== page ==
When they slipped to 124-4, courtesy of what I understand was another stunning slip catch by Daryn Smit, we were on top, but the game was taken away from us by Richard Levi. You have to give credit where it is due and Levi is capable of that, and has done it against international attacks. While Rob Newton kept them in the game, Levi won it for them with 99 from 79 balls. Yes, it hurts to lose, but you have to applaud something special and Levi produced it today.

I'm unsure why we didn't give Will Davis or Tony Palladino a last spell, and even more baffled why Alex Hughes didn't turn his arm over in the game. I didn't get the impression that the wicket was turning, so the merits of spin at each end was questionable, but maybe there were things that I'm not privy to.

Earlier, Billy Godleman and Luis Reece set a new county record for the first wicket,erasing Joe Bowden and Harry Storer from the record books forever with a stand of 333. I suspect that the earlier heroes faced bowling more demanding than today, though, certainly in this morning's session. Well done to both though, because the record books will still bear their names, irrespective of how they were scored.

It might last another 88 years, too...

More thoughts on the game tomorrow. Shame to start with a defeat, but we played positive cricket and have a lot of positives to come out of the match.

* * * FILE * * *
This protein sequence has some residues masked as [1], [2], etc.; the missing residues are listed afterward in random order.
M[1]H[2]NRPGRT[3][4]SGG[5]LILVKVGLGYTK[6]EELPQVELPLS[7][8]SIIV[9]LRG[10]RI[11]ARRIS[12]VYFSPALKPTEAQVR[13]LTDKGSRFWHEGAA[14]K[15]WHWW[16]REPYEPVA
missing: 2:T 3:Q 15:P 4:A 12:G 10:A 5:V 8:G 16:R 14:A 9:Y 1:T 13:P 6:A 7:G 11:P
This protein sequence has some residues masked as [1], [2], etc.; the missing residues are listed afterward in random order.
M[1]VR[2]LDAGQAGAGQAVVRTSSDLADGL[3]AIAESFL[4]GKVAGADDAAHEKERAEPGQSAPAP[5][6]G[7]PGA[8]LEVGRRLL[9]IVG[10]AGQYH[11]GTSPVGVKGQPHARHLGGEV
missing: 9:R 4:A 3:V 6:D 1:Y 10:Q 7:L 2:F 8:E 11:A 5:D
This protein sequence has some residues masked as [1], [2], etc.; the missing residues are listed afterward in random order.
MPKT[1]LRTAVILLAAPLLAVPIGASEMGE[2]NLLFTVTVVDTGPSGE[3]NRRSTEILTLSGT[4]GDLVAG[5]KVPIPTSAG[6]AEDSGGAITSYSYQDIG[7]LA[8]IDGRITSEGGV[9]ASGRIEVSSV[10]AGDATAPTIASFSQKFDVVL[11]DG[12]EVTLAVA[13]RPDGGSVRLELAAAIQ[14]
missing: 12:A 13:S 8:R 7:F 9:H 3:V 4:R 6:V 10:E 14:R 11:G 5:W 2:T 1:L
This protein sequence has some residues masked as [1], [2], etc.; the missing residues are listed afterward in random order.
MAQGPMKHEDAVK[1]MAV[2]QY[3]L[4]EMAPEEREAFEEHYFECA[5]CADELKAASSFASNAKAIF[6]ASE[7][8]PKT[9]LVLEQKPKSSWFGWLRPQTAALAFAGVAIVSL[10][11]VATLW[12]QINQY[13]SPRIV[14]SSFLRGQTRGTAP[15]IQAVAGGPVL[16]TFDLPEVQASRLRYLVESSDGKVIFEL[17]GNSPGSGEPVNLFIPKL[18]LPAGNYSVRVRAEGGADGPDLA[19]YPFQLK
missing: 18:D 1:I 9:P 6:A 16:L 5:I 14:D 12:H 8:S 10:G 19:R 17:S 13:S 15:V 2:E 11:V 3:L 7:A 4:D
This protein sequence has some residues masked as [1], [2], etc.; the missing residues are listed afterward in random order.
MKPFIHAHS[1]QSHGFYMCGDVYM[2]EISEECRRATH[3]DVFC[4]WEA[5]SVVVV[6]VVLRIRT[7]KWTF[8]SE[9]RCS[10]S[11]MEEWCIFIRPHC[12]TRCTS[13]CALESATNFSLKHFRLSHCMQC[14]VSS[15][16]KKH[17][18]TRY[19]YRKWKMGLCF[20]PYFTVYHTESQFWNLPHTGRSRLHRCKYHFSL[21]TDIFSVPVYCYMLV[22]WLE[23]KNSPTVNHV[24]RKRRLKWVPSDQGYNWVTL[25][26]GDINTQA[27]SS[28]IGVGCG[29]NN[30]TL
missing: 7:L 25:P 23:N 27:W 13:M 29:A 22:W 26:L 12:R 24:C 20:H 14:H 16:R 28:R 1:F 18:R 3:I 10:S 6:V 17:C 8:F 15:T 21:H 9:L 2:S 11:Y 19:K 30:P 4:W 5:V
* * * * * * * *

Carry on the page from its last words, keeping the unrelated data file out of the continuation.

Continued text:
Pre-last day thoughts

While all three results are possible today, the thinking man or woman's money would be on the draw.

From our perspective, we are 116 runs on and would need to set them between 275 and 300 in perhaps 50 overs to win. For me, the rain has taken too much time out of the game and unless they served up 'buffet' bowling, the wicket hasn't been conducive to aggressive stroke play to get there.

Then again, and taking nothing at all away from our excellent opening pair's efforts, 142-0 doesn't suggest that the last day wicket would be a minefield on which to survive, so could we realistically take ten wickets in fifty overs, unless they collapsed as they did in the first innings?

To win would require a huge effort from all eleven players and a special one from at least one bowler. I don't think that Billy Godleman would risk a damaging loss by dangling too attractive a carrot in front of the visitors and we may just need to write this up as a very encouraging first game. A ton for either or both openers, especially Luis Reece on debut, would be most welcome.

Let's face it, Northamptonshire won their first game in a canter but they are in trouble here and would doubtless be quite happy with the draw.

For all the comments I have seen that suggest we should 'go for it', the reality is that of course they will, but won't risk undoing three days of very hard work with a silly declaration on the last day.

Because the usual suspects will then start saying 'same old Derbyshire'.

Which I suspect we're not.

More from me later. Sadly, work beckons so the desktop scoreboard awaits...

Sunday, 16 April 2017

Derbyshire v Northamptonshire day 3

Derbyshire 281 and 142-0 (Reece 69 not, Godleman 63 not)

Northamptonshire 307

Derbyshire lead by116 runs

It is hard to think a positive result can come here, in a match where run scoring at any rate has proved problematic. Nor, I think, will either side be prepared to risk all in an early season match where a loss would undo what to this point has been an encouraging start. Yet if it does come, Derbyshire are in the driving seat to dictate the terms.